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Posts Tagged ‘Iskandar The Mad Wild Dog

Incursion into the Old World. Persia 4th century BC (Ch. 1)

The novel is about a King of Persia at the time of Alexander The Great.  This King is I.

The actual king was not strictly a legitimate descendent to the throne of Persia. He acceded to the power through the treachery of the castrated Grand Vizier who also had assassinated his master King Artaxasta III by poison.  The Vizier wanted to govern through his appointed protégé, one of the descendent of the monarch family, but the newly appointed King poisoned this Vizier the same night of his coronation.

The intelligence sources of Alexander informed him that the Kingdom of Persia is going through a difficult transition period of uncertainties and probable chaos.  It would have been a wiser policy to wait and see the outcome of the transition and study the character of the definitive new Monarch, but the impulsive and impatient Alexander just needed an excuse to be on the move. 

Alexander had just totally destroyed the crown city of Thebe in Greece, the oldest, the most learned and most courageous city among the cities, simply because he defeated its uprising against his rule.

Alexander shipped out with his thirty thousand soldiers when he was twenty. His army was battle tried and mostly illiterate. The former Kings of Persia knew about the intentions of Phillip and of the recent preparations of Alexander years before the invasion occurred.

The new King of Persia is young, about twenty six years old. He is a good looking giant for his time, with large dark eyes. He has new concepts of waging wars. At this age, waging wars are more attractive and exciting endeavors than anything else.

The real name of the king is Artaxasta IV but we will call him (Artax) for short; we will also call Alexander (Alex) since the two heroes will become our buddies in this story.

 Artax had advance intelligence of Alexander planning and the location and timing of his landing on the Turkish shores. The myths and feats of Alexander have crossed the Aegis Sea for some time; although Alexander was dabbed as “Iskandar The Mad Wild Dog” (IMWD) in the Persian court many speculations on Alexander motives and determination were the main topics in the court of the king and in most of the courts of governors in the annexed countries to Persia. 

Artax himself was most excited to have personal correspondence with Alex; he desired to sit down with Alexander and negotiate an honorable deal but his position of power was still very fragile and shaky among the hundreds of governors in the provinces and the military older hierarchy.   Obviously, Alexander generated enthusiasms in the Old Persian World.  This world enjoyed stable political and social systems, especially the utmost boredoms that daily exacting routines have been vexing the new Persian King into lethargy.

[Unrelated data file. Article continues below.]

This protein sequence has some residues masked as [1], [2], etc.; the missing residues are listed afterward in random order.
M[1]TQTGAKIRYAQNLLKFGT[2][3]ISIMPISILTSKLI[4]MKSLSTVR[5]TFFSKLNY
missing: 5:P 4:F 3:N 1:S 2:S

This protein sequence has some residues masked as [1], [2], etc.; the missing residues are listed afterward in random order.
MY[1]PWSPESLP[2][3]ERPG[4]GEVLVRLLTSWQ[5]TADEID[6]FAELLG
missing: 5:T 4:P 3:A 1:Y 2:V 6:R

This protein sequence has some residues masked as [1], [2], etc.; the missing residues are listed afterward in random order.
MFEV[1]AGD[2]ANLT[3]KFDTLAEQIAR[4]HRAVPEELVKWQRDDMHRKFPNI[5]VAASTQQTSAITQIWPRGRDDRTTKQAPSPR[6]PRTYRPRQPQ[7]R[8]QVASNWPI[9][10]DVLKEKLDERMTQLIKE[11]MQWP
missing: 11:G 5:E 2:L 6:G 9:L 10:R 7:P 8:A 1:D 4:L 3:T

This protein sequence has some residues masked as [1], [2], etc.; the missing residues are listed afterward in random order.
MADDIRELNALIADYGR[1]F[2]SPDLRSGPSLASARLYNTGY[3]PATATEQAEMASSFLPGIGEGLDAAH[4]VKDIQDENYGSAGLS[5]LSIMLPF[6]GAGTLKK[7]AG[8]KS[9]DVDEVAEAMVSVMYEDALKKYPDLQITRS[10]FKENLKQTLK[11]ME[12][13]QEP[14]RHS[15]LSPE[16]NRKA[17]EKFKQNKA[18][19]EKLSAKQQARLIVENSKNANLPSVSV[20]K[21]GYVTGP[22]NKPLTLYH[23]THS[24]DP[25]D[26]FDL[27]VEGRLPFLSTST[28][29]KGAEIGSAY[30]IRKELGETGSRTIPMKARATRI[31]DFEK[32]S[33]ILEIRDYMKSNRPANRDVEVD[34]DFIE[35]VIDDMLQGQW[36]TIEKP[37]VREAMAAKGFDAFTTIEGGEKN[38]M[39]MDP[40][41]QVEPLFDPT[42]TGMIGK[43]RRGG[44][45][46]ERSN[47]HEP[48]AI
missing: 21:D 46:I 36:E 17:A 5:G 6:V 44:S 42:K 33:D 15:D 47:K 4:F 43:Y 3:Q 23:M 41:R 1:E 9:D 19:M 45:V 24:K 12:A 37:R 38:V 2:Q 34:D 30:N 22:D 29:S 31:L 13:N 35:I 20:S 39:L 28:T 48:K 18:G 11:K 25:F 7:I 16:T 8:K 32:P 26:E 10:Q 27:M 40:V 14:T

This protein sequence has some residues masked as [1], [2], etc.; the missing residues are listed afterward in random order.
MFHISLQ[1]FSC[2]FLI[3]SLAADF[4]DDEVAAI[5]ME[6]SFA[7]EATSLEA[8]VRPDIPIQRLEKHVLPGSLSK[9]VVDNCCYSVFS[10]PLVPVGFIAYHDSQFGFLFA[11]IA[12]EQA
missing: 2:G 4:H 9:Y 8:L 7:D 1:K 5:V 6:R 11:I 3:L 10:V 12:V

Artax had two reasons to allowing Alex to wander for a time in his kingdom. Besides the personal reasons, Artax already planned to launch a counter offensive, conquer Greece and discover the wild young western world.  Artax agreed with his most experienced general, a Greek mercenary, that the best tactic would be to retreat before Alexander army leaving a scorched land before the Greek/Macedonian advancing troops. Unfortunately, most of the traditional generals of the Persian feudal system would not swallow this infamy: Persia was by far the most powerful and richest kingdom in the entire world and the retreat strategy before a ragtag army was impossible to swallow.

Artax had to temporary bend to his generals but had already decided that he will allow Alexander a partial victory on their first major encounter to get to know better his charismatic opponent.  King Artax honored the rebellious generals to lead the battle against Alexander; the only condition was that the opposing armies should be of equal size: the Greek had to learn first hand to respect the determination, fearlessness, and chivalric high moral standing of the Persian civilization.

 

Invasion of the Old World

 

At the battleground of Issus Artax did not order a retreat but simply withdrew from the battle field, a decision which carried the consequence of a major sizeable section of personal guards to follow the Monarch by due form.  The Persian army was defeated and had to disperse haphazardly.  Artax failed to take into account that the Macedonian army was principally in for the loot.  The priority for Alexander to please his army was to move ahead quickly and loot the Persian war treasury stored in Damascus.  The wealth that the King of Persia carried in his trunks, at his first encounter with Alexander, was a thousand times greater than all the wealth and credit that Alexander could manage to secure in Greece before he started his interminable campaign of invasion and devastation.

This bounty opened the way to Egypt.  Artax had plenty of power and reserves to stop the advance of Alexander but he needed some time to reorganize his belligerent army and get hold of real power and strengthen his legitimacy.  Artax then withdrew to Babylon in present Iraq and patiently followed the gathered intelligence on Alexander’s inroads and victories.


adonis49

adonis49

adonis49

September 2021
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